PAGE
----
Inquiry into VA hospital widens
Staff members at the Tampa hospital say VA police stole people's identities and ran up credit card charges.
By PAUL DE LA GARZA
Published March 8, 2006
TAMPA - Federal officials have broadened an investigation of patient care and management at James A. Haley VA Medical Center into "possible criminal charges" against members of the hospital's police department.
The new allegations include charges of civil rights violations and identity theft by VA police.
In the civil rights matter, Sgt. Darryl Ross allegedly struck a female suspect who was handcuffed while in police custody.
Ross told the St. Petersburg Times the case is under investigation but declined further comment.
Hospital staff members also allege that VA police used the FBI's National Crime Information Center to steal people's identities and run up as much as $30,000 in credit card charges.
At least one officer lost his job.
Jon Wooditch, deputy inspector general at the Veterans Affairs Department, confirmed that investigators "are looking into some VA police-related issues at Haley" but would not elaborate.
A spokeswoman for Rep. Michael Bilirakis, R-Palm Harbor, said the investigation involves "possible criminal charges."
In an e-mail to the Times Wednesday, spokeswoman Christy Stefadouros said the House VA Subcommittee on Oversight and Investigations will be monitoring the investigation. Bilirakis chairs the subcommittee.
The subcommittee wants a briefing by the inspector general when the investigation is completed, Stefadouros wrote.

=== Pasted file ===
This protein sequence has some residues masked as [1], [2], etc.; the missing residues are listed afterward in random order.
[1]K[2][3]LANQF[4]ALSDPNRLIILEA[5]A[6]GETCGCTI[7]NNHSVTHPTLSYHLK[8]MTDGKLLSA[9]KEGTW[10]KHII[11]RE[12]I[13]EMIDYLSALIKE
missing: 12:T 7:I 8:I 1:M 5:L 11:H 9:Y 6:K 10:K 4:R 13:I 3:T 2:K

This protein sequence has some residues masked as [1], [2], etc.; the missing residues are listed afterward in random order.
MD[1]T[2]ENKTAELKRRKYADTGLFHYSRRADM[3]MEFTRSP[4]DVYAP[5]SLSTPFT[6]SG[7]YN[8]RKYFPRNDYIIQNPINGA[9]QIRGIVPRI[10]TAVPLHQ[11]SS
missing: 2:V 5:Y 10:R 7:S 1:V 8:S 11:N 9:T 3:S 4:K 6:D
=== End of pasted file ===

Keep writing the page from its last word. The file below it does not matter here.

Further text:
Haley police Chief William Langley declined to discuss the investigation. Other VA officials at Haley and in Washington also refused.
The FBI would join the investigation if allegations of civil rights abuse rose to the level of a criminal act, "if it's very obvious police have crossed the line of police brutality," said Carol Michalik, an FBI spokeswoman in Tampa.
VA police provide security at VA facilities across the country, including Haley and Bay Pines VA Medical Center in Pinellas County. Job applicants must have a minimum of two years law enforcement experience or an associate's or bachelor's degree in criminal justice.
Applicants also must undergo extensive physical examinations, psychological evaluations and background investigations.
The investigation of the police department marks the second time in as many months that Haley, the nation's busiest VA hospital, has caught the eye of the inspector general.
In February, investigators began looking into charges of poor patient care at the hospital and at a contract with the University of South Florida. A chief complaint is that patients routinely were placed under anesthesia in the operating room while surgeons tended to personal matters. Investigators also are reviewing the contract worth more than $300,000 that required USF staffers to perform heart surgeries at Haley.
The Haley inquiries come as the inspector general looks into allegations of mismanagement and poor patient care at the Bay Pines VA Medical Center in south Pinellas County.
Paul de la Garza can be reached at email@example.com or 813 226-3432.
[Last modified March 8, 2006, 22:30:06]
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